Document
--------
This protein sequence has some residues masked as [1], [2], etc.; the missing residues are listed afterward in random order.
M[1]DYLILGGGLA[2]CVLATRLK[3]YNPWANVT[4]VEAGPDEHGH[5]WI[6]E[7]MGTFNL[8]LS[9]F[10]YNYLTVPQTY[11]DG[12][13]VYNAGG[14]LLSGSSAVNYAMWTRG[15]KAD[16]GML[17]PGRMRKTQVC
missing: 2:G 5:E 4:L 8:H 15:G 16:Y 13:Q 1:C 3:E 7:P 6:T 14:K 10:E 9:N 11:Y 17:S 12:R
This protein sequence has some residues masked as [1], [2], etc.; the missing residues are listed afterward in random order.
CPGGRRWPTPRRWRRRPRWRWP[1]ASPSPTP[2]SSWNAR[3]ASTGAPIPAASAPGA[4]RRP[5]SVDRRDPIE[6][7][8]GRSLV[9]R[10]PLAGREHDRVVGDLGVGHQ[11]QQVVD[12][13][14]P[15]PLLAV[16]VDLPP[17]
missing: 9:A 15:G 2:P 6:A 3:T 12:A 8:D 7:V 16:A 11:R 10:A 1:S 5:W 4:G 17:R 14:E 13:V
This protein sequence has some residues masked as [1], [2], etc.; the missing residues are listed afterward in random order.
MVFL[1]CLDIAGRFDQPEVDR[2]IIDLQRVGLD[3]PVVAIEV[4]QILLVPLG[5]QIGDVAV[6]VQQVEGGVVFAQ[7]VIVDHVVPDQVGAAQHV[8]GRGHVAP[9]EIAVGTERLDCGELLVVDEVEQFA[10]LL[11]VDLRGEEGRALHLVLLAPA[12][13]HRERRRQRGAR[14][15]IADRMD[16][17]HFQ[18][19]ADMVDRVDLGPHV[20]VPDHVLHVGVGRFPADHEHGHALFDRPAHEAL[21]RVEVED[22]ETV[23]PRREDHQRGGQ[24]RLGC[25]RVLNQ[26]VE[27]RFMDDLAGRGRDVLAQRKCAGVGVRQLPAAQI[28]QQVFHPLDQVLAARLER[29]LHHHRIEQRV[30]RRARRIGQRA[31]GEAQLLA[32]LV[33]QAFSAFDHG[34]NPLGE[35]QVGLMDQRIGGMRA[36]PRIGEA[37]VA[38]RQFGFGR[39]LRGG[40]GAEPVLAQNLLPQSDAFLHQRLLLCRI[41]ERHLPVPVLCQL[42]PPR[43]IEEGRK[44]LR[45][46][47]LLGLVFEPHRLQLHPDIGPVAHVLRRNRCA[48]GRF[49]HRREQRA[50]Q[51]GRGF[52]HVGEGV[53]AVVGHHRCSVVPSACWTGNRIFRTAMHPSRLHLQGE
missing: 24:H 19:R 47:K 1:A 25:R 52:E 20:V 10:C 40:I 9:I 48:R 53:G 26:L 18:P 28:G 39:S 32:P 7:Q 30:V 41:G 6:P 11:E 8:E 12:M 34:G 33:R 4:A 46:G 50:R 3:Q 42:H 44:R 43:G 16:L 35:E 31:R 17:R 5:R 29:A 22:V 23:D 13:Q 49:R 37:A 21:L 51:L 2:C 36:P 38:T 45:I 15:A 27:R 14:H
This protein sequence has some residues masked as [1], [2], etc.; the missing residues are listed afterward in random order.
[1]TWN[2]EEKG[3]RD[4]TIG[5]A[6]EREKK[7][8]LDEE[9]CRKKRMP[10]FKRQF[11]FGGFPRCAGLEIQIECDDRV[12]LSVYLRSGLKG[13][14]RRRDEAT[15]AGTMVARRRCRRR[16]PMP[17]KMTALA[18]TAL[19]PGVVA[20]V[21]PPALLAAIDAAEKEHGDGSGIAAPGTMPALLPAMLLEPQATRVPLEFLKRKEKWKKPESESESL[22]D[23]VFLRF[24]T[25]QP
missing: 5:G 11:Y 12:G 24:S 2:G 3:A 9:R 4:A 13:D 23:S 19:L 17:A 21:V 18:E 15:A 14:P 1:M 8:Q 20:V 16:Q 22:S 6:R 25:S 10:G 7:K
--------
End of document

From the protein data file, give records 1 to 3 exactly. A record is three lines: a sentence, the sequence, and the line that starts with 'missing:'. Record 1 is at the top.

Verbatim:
This protein sequence has some residues masked as [1], [2], etc.; the missing residues are listed afterward in random order.
M[1]DYLILGGGLA[2]CVLATRLK[3]YNPWANVT[4]VEAGPDEHGH[5]WI[6]E[7]MGTFNL[8]LS[9]F[10]YNYLTVPQTY[11]DG[12][13]VYNAGG[14]LLSGSSAVNYAMWTRG[15]KAD[16]GML[17]PGRMRKTQVC
missing: 2:G 5:E 4:L 8:H 15:G 16:Y 13:Q 1:C 3:E 7:P 6:T 14:K 10:E 9:N 11:Y 17:S 12:R
This protein sequence has some residues masked as [1], [2], etc.; the missing residues are listed afterward in random order.
CPGGRRWPTPRRWRRRPRWRWP[1]ASPSPTP[2]SSWNAR[3]ASTGAPIPAASAPGA[4]RRP[5]SVDRRDPIE[6][7][8]GRSLV[9]R[10]PLAGREHDRVVGDLGVGHQ[11]QQVVD[12][13][14]P[15]PLLAV[16]VDLPP[17]
missing: 9:A 15:G 2:P 6:A 3:T 12:A 8:D 7:V 16:A 11:R 10:A 1:S 5:W 4:G 17:R 14:E 13:V
This protein sequence has some residues masked as [1], [2], etc.; the missing residues are listed afterward in random order.
MVFL[1]CLDIAGRFDQPEVDR[2]IIDLQRVGLD[3]PVVAIEV[4]QILLVPLG[5]QIGDVAV[6]VQQVEGGVVFAQ[7]VIVDHVVPDQVGAAQHV[8]GRGHVAP[9]EIAVGTERLDCGELLVVDEVEQFA[10]LL[11]VDLRGEEGRALHLVLLAPA[12][13]HRERRRQRGAR[14][15]IADRMD[16][17]HFQ[18][19]ADMVDRVDLGPHV[20]VPDHVLHVGVGRFPADHEHGHALFDRPAHEAL[21]RVEVED[22]ETV[23]PRREDHQRGGQ[24]RLGC[25]RVLNQ[26]VE[27]RFMDDLAGRGRDVLAQRKCAGVGVRQLPAAQI[28]QQVFHPLDQVLAARLER[29]LHHHRIEQRV[30]RRARRIGQRA[31]GEAQLLA[32]LV[33]QAFSAFDHG[34]NPLGE[35]QVGLMDQRIGGMRA[36]PRIGEA[37]VA[38]RQFGFGR[39]LRGG[40]GAEPVLAQNLLPQSDAFLHQRLLLCRI[41]ERHLPVPVLCQL[42]PPR[43]IEEGRK[44]LR[45][46][47]LLGLVFEPHRLQLHPDIGPVAHVLRRNRCA[48]GRF[49]HRREQRA[50]Q[51]GRGF[52]HVGEGV[53]AVVGHHRCSVVPSACWTGNRIFRTAMHPSRLHLQGE
missing: 24:H 19:R 47:K 1:A 25:R 52:E 20:V 10:C 40:I 9:I 48:R 53:G 26:L 18:P 28:G 39:S 32:P 7:Q 30:V 41:G 6:P 11:E 8:E 12:M 34:G 33:R 4:A 46:G 50:R 3:Q 42:H 44:R 43:G 16:L 35:E 31:R 17:R 5:R 29:A 22:V 23:D 13:Q 49:R 37:A 21:L 51:L 2:C 36:P 38:T 45:I 15:A 27:R 14:H